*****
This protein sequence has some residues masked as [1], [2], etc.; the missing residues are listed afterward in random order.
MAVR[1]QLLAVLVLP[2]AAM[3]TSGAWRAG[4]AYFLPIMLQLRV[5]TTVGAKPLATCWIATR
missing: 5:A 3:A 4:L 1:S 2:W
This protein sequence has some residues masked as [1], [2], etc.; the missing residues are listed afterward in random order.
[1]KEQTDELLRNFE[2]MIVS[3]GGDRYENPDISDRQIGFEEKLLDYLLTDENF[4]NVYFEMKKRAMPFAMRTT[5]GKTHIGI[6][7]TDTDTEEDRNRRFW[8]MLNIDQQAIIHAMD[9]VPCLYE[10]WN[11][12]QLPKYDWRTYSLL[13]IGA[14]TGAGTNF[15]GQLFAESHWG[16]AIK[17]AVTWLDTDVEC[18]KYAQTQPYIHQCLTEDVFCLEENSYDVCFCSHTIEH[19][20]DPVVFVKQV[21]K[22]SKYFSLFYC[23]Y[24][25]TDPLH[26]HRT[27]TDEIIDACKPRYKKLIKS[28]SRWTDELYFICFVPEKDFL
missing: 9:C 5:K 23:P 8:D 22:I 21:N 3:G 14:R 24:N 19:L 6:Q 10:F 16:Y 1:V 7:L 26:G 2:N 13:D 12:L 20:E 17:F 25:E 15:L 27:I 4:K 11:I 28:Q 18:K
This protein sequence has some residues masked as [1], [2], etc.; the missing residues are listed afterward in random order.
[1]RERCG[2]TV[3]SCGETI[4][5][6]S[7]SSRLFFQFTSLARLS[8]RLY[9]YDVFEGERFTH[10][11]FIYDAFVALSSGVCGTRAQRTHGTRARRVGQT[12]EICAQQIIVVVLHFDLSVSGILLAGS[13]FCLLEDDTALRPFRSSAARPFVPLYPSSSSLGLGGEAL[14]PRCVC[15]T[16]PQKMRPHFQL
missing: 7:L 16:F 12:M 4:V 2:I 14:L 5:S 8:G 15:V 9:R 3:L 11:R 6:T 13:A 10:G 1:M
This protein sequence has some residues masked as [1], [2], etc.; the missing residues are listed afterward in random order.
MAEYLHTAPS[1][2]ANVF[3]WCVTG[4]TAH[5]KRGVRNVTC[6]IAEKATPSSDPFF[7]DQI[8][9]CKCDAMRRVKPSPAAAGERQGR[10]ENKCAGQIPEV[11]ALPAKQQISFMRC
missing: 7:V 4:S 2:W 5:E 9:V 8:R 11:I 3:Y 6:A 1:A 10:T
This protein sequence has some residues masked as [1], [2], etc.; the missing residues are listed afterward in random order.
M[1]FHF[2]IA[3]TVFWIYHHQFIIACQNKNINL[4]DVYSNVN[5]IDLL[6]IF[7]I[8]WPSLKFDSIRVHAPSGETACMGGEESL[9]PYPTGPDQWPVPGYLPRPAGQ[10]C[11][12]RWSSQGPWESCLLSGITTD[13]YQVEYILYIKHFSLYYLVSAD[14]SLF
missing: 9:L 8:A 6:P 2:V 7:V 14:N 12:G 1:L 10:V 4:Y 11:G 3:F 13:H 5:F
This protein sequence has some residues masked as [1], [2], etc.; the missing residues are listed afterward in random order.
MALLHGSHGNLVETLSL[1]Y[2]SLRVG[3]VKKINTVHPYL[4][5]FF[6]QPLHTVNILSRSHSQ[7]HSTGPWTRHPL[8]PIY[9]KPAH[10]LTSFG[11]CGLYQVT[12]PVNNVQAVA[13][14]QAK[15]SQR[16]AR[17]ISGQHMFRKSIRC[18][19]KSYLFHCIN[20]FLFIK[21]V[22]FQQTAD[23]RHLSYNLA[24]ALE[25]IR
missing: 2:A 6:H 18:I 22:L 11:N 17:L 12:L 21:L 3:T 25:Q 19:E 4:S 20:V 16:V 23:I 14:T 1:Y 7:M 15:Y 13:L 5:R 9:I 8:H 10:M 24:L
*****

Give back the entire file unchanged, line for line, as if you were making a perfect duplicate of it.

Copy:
This protein sequence has some residues masked as [1], [2], etc.; the missing residues are listed afterward in random order.
MAVR[1]QLLAVLVLP[2]AAM[3]TSGAWRAG[4]AYFLPIMLQLRV[5]TTVGAKPLATCWIATR
missing: 5:A 3:A 4:L 1:S 2:W
This protein sequence has some residues masked as [1], [2], etc.; the missing residues are listed afterward in random order.
[1]KEQTDELLRNFE[2]MIVS[3]GGDRYENPDISDRQIGFEEKLLDYLLTDENF[4]NVYFEMKKRAMPFAMRTT[5]GKTHIGI[6][7]TDTDTEEDRNRRFW[8]MLNIDQQAIIHAMD[9]VPCLYE[10]WN[11][12]QLPKYDWRTYSLL[13]IGA[14]TGAGTNF[15]GQLFAESHWG[16]AIK[17]AVTWLDTDVEC[18]KYAQTQPYIHQCLTEDVFCLEENSYDVCFCSHTIEH[19][20]DPVVFVKQV[21]K[22]SKYFSLFYC[23]Y[24][25]TDPLH[26]HRT[27]TDEIIDACKPRYKKLIKS[28]SRWTDELYFICFVPEKDFL
missing: 9:C 5:K 23:P 8:D 22:I 21:N 3:G 14:R 24:N 19:L 6:Q 10:F 16:Y 1:V 7:L 26:G 2:N 13:D 12:L 20:E 17:F 25:E 15:L 27:I 4:K 11:I 28:Q 18:K
This protein sequence has some residues masked as [1], [2], etc.; the missing residues are listed afterward in random order.
[1]RERCG[2]TV[3]SCGETI[4][5][6]S[7]SSRLFFQFTSLARLS[8]RLY[9]YDVFEGERFTH[10][11]FIYDAFVALSSGVCGTRAQRTHGTRARRVGQT[12]EICAQQIIVVVLHFDLSVSGILLAGS[13]FCLLEDDTALRPFRSSAARPFVPLYPSSSSLGLGGEAL[14]PRCVC[15]T[16]PQKMRPHFQL
missing: 7:L 16:F 12:M 4:V 2:I 14:L 5:S 8:G 15:V 9:R 3:L 11:R 6:T 13:A 10:G 1:M
This protein sequence has some residues masked as [1], [2], etc.; the missing residues are listed afterward in random order.
MAEYLHTAPS[1][2]ANVF[3]WCVTG[4]TAH[5]KRGVRNVTC[6]IAEKATPSSDPFF[7]DQI[8][9]CKCDAMRRVKPSPAAAGERQGR[10]ENKCAGQIPEV[11]ALPAKQQISFMRC
missing: 7:V 4:S 2:W 5:E 9:V 8:R 11:I 3:Y 6:A 1:A 10:T
This protein sequence has some residues masked as [1], [2], etc.; the missing residues are listed afterward in random order.
M[1]FHF[2]IA[3]TVFWIYHHQFIIACQNKNINL[4]DVYSNVN[5]IDLL[6]IF[7]I[8]WPSLKFDSIRVHAPSGETACMGGEESL[9]PYPTGPDQWPVPGYLPRPAGQ[10]C[11][12]RWSSQGPWESCLLSGITTD[13]YQVEYILYIKHFSLYYLVSAD[14]SLF
missing: 9:L 8:A 6:P 2:V 7:V 14:N 12:G 1:L 10:V 4:Y 11:G 3:F 13:H 5:F
This protein sequence has some residues masked as [1], [2], etc.; the missing residues are listed afterward in random order.
MALLHGSHGNLVETLSL[1]Y[2]SLRVG[3]VKKINTVHPYL[4][5]FF[6]QPLHTVNILSRSHSQ[7]HSTGPWTRHPL[8]PIY[9]KPAH[10]LTSFG[11]CGLYQVT[12]PVNNVQAVA[13][14]QAK[15]SQR[16]AR[17]ISGQHMFRKSIRC[18][19]KSYLFHCIN[20]FLFIK[21]V[22]FQQTAD[23]RHLSYNLA[24]ALE[25]IR
missing: 2:A 6:H 18:I 22:L 11:N 17:L 12:L 21:L 3:T 25:Q 19:E 4:S 20:V 16:V 23:I 14:T 1:Y 7:M 15:Y 13:L 5:R 9:I 8:H 10:M 24:L